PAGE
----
The 7 Lives of Bread
by Jean-Philippe de Tonnac
Translated from the French and adapted by Jonell Galloway. Cliquez ici pour la version française.
If you ask an artisan bread baker who is passionate about his work from where he derived his passion, he or she will almost invariably reply, with no hesitation, that it arose out of the “mystery of the fermentation.” Did you know that bread is the result of an alcoholic fermentation, and the baker therefore actually manufactures alcohol? Now how does that come about, you might ask?* (If you’re interested, read the very technical footnote below.)
It’s not really surprising that a bread baker shares the wine maker’s penchant for the processes of “alteration,” “deterioration,” and “transformation,” which make them both somewhat sorcerers, metaphorically speaking. While a baker talks about bread fermentation, the wine maker continually refers to “maceration,” and the cheese maker to “maturation.” But whether it consists of alcoholic or lactic fermentation, we are still talking about transubstantiation, a sort of “sacrament,” which creates an aura without parallel around these “artists”. They are aware of this, and they know it is at the very heart of their art. Bread baker, cheese maker, wine maker: they all fight the same battle, that of transformation of food, of true metamorphosis.
When does dough become bread?
At the same time, at what point in this long sequence of processes does the product we actually consume merit the name “bread”? This is not an easy question.
In most of our minds, bread is a loaf or a baguette; it is ciabatta in Italy and pumpernickel in Germany. In Iran, they call it sangak, in Denmark, rugbrød, in Jamaica, bammy, eaten straight out of the oven.
Can we call the fat roll of dough after kneading and shaping or left to rise “bread”? Is the dough left to ferment in the dough trough not already bread?
The large sacks of flour that the miller delivers every morning, are they not, in some ways, already bread? Is a grain that we mill, or even a seed that we plant, not bread? Is leftover bread, bread we let dry, whether on purpose or not, and that we use to make croutons for a thick winter’s soup that we lap up like a Jacques Brel song, not also bread?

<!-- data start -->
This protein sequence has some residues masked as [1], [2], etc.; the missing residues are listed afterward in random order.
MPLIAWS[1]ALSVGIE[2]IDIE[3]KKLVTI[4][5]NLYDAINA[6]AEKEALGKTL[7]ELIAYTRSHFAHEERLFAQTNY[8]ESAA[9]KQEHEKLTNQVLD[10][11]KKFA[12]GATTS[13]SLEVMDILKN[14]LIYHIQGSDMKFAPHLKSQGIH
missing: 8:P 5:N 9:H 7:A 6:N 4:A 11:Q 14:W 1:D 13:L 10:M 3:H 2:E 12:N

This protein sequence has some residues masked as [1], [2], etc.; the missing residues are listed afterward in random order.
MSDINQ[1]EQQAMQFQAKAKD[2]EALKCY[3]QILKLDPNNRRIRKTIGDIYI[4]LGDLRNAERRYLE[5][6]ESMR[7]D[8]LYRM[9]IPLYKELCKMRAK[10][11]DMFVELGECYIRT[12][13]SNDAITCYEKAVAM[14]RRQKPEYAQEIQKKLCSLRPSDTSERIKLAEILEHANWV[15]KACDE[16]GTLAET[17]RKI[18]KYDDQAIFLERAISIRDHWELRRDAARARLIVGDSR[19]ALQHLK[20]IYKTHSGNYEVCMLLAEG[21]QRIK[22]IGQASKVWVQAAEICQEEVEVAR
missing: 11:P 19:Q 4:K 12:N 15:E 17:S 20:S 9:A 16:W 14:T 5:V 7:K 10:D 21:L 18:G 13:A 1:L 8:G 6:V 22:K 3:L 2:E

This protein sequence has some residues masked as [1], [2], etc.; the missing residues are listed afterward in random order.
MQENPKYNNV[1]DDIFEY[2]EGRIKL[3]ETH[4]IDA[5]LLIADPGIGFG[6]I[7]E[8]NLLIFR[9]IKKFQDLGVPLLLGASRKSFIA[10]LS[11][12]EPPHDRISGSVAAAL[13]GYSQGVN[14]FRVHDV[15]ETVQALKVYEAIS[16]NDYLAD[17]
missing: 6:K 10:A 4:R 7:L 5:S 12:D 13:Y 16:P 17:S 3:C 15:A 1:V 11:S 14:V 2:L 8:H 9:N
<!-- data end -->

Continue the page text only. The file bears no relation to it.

This 7 Lives of Bread column will explore every facet of bread, walking you through all the phases of transformation, from seed and grain to the end product you savor.
The 7 Lives of Bread will trace the life of a loaf of bread, from its “birth” to its “death”. Bread is therefore:
- The grain prepared for milling.
- The flour that results from milling.
- The dough that seals the coming together of flour and water, a meeting that starts the fermentation process.
- The dough roll that is detached from this initial bulk of dough, and then starts down its own individual path.
- The dough roll when it is baked in the oven.
- The bread we choose at the bread bakery, or the bread we make ourselves.
- Stale bread, that can be baked again (the term “biscuit” means literally, in French, “cooked twice”, in the spirit of Melba toast) so as to conserve it for future use.
The latter is typically the bread of sailors and nomads. The Greeks – great seafarers — are given credit for having invented the double cooking process.
The 7 paths: in the sweat of thy face shalt thou eat bread
In the 7 Lives of Bread, we will explore all seven paths of these seven “lives”. If fermentation is at the very heart of bread baking, it can also be considered that all steps – from the cultivation of wheat and milling to the actual bread making itself – are active participants in the transformation process.
This concept is aptly put in Genesis 3:19: In the sweat of thy face shalt thou eat bread, till thou return unto the ground; for out of it wast thou taken: for dust thou [art], and unto dust shalt thou return.
Bread is therefore to be taken in like mother’s milk, earned with the sweat of our brows. Symbolically, it is interesting to attempt to understand why bread has a price, the price of transformation or of conversion: the bread changes to the same degree as the man or woman who makes it.
If we look at it in this light, for ten thousand years now, it is as much bread that has shaped humankind as it is the hands of women and men who have shaped bread. The realization of this reciprocal shaping and, through it, conversion is the starting point of this column.*The chains of starch (complex carbohydrates, which along with gluten constitute the essence of the endosperm or starchy kernel and quantitatively speaking, the essence of the wheat grain), under the action of enzymes or amylases, are broken down into simple glucose (C6 H12 O6), which is, in turn, converted by yeast or enzymes into either carbon dioxide (2CO2) and ethanol or ethyl alcohol (2C2 H5 OH) and energy. Jean-Philippe de Tonnac is editor of the Dictionnaire Universel du Pain or Universal Dictionary of Bread, published in French by Éditions Laffont on October 16, 2010.